I actually made the decision last Wednesday, but I wanted to sleep on it. A lot. And then yesterday morning, I got majorly cold feet. I sweated. I almost puked. I basically had a panic attack, which I have pretty much never had, and maybe I will regret posting this on the internet when we want to adopt internationally but you know what? It is situation-specific, so not pathological. Moving on…

After months and months and months and months of talking about all of the reasons I did not like my program – months of coming up with very rational, solid reasons for moving away from the program – I suddenly couldn’t bring myself to go to the school to declare my plans. I sat, frozen on the couch, wracking my brain to think of one good reason to leave the program. I couldn’t. Considering that I have bitched my way to this point, I found that amazing (I could remember complaining. I just couldn’t remember why I complained).

I’m not sure what inspired this temporary period of amnesia. Maybe it was because I unintentionally declared my plans by failing to show up for a Very Critical Seminar where it was painfully apparent that I was absent. We arrived back home at 2:00 am, the cat had peed all over the floor (not because of you, L), I cleaned it up, collapsed into bed, and then when I checked the class schedule at 9:00 am, I realized that the class started on Tuesdays and Thursdays at 8:30am. And THAT, folks, was not how I was going to make my exit. I am not a passive-aggressive person, and that is about the most passive aggressive way to depart – by blowing off the course taught by the faculty in charge of the doctoral program.

So I sat.

And sat.

And sat.

(And watched CNN, because as I said, man, watching Palin news is like crack for me.)

After a few hours, I dragged myself out the door, drove to school, parked a ways away, and walked…slowly to the building, trying to think of what I would tell my (truly awesome and rock star of an) advisor. And then I went to the hospital next door to get some blood work done, because I just could not bring myself to walk into that building.

I went to class today, and then I talked to my (awesome) advisor. And when it was done, and I signed some forms and talked to some more people, I felt more excited and secure about my decision than at any point in the last 3 months. And that, my friends, is peace that can only come from God.

So here are the reasons that I am leaving the doctoral program:

1) It is NOT FUNDED. It is the only doctoral program that I know of that is NOT FUNDED. My school thinks it is so awesome that it does not need to fund students to have them come rushing through its doors. And, unfortunately, it is right. It makes me feel sick to my stomach to think that I have fueled their self-perceptions by paying them tuition myself, too.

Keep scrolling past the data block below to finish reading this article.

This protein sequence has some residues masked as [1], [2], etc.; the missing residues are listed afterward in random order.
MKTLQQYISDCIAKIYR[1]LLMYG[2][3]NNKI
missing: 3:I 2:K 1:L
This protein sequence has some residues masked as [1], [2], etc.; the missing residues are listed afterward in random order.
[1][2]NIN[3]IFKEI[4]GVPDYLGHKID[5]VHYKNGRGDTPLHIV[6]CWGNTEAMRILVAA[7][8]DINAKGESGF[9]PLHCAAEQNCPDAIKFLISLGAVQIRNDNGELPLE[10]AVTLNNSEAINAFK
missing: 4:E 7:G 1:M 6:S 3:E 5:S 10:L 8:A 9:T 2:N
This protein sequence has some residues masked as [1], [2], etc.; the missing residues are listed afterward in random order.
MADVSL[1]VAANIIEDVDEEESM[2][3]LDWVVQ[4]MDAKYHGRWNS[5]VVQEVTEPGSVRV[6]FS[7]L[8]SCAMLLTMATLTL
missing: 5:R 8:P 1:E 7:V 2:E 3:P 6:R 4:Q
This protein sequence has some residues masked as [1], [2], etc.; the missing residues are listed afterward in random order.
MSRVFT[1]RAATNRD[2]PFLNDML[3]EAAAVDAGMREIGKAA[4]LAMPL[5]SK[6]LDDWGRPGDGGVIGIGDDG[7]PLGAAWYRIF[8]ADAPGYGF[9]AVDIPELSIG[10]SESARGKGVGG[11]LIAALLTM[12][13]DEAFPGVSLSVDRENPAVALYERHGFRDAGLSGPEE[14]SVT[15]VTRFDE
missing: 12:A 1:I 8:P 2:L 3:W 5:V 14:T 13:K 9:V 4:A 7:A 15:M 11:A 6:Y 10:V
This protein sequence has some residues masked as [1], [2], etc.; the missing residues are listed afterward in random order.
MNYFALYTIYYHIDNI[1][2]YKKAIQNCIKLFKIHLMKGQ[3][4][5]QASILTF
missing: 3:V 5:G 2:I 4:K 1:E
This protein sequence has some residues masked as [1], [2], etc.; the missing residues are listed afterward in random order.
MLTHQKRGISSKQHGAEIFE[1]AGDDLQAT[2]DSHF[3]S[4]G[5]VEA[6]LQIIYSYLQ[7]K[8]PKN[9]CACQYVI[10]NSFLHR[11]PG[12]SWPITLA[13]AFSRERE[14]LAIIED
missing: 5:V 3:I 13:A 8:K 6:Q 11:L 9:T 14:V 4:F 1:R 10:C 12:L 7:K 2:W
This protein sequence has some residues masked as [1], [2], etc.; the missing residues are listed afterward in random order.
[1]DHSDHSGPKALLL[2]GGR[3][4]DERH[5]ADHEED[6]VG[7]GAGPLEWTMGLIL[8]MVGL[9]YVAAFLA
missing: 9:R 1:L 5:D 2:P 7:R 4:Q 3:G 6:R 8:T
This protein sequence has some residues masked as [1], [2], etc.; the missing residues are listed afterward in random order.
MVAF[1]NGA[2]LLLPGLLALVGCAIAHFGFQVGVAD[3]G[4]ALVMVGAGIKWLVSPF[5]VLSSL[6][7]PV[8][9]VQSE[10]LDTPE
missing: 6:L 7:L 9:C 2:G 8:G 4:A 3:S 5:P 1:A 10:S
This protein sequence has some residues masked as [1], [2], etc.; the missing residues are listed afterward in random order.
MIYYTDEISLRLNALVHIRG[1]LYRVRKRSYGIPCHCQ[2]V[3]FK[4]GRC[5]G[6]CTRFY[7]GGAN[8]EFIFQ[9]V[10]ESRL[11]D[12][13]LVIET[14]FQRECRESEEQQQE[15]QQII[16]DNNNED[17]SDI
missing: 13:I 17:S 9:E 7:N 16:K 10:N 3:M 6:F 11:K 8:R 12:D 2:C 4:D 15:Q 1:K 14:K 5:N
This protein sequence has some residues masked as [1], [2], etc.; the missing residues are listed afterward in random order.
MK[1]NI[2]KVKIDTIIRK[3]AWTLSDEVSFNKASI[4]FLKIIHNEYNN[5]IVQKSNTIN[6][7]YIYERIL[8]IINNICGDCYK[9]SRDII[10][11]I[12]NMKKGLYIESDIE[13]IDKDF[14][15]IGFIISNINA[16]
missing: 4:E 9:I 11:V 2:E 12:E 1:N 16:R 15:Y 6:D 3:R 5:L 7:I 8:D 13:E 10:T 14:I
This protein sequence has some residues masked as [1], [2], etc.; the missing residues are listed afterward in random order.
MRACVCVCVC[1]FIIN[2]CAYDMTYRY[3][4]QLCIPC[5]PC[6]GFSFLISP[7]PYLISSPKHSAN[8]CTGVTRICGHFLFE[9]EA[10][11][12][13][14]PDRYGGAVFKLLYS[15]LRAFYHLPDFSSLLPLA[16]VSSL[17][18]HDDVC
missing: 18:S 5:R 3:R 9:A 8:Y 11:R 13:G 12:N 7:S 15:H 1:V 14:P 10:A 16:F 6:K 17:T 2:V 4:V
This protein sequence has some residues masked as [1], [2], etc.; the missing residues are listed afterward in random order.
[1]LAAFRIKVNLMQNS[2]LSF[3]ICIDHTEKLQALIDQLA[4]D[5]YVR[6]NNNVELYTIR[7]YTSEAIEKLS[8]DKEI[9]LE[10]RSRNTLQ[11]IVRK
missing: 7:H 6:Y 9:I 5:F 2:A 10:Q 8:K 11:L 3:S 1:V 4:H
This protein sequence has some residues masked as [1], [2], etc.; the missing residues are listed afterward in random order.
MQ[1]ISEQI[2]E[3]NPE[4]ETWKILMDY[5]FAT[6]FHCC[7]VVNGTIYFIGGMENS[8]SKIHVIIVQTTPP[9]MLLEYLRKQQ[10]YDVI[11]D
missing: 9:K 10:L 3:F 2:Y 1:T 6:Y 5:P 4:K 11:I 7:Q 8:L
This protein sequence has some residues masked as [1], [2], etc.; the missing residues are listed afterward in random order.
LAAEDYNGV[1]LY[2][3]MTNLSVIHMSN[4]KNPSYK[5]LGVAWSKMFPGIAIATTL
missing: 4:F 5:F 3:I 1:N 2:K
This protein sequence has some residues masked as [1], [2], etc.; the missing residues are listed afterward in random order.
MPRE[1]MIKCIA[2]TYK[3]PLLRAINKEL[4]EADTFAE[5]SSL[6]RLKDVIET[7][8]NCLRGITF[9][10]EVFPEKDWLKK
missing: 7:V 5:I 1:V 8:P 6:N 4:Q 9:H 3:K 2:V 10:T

My history with this program is long, and I will try to make this short.

I applied to this program straight out of my master’s degree. I worked with a faculty member at Michigan (there you go – a place name!) who really encouraged me to pursue a Ph.D., and I chose public health because I wanted to prevent things. I loved the notion of public health as a field designed to protect and promote population health, and so I applied to doctoral programs all over the country.

When I applied to these programs, DB and I were just friends.

When I got into these programs, DB was on his way to the Academy.

When I learned about the funding at these programs, DB and I were engaged.

And so it goes.

I was offered full funding plus a sizeable stipend at some very competitive schools across the nation. I am not bragging – I am very self-deprecating – but I was pleasantly surprised at the response I received from all of these different schools, save one (that I will call Majorly Sucky School, or MSS for short).

At the same time, DB found out that he would be assigned to the city that we currently live in, aka the location of MSS. So I accepted their offer with the prayer that they would at least ATTEMPT to match the other offers financially and went off to work in Vietnam for the summer. When I returned, the financial situation had no more changed than I had grown another foot, so I took one class (to secure health insurance, since I was also unemployed at that time and had health concerns that required group health insurance – I can’t just buy a health insurance plan on the internet). Then I took a few (sequential) leave of absences. Then I took another class. In the meantime, I worked full-time in various research positions, and when one of them lost its funding for a full-time position, and DB was making enough money that I could work part-time and we wouldn’t starve, I decided that maybe I could stomach the thought of the doctorate. I was getting older, I wanted to start a family, and the timing was pretty good.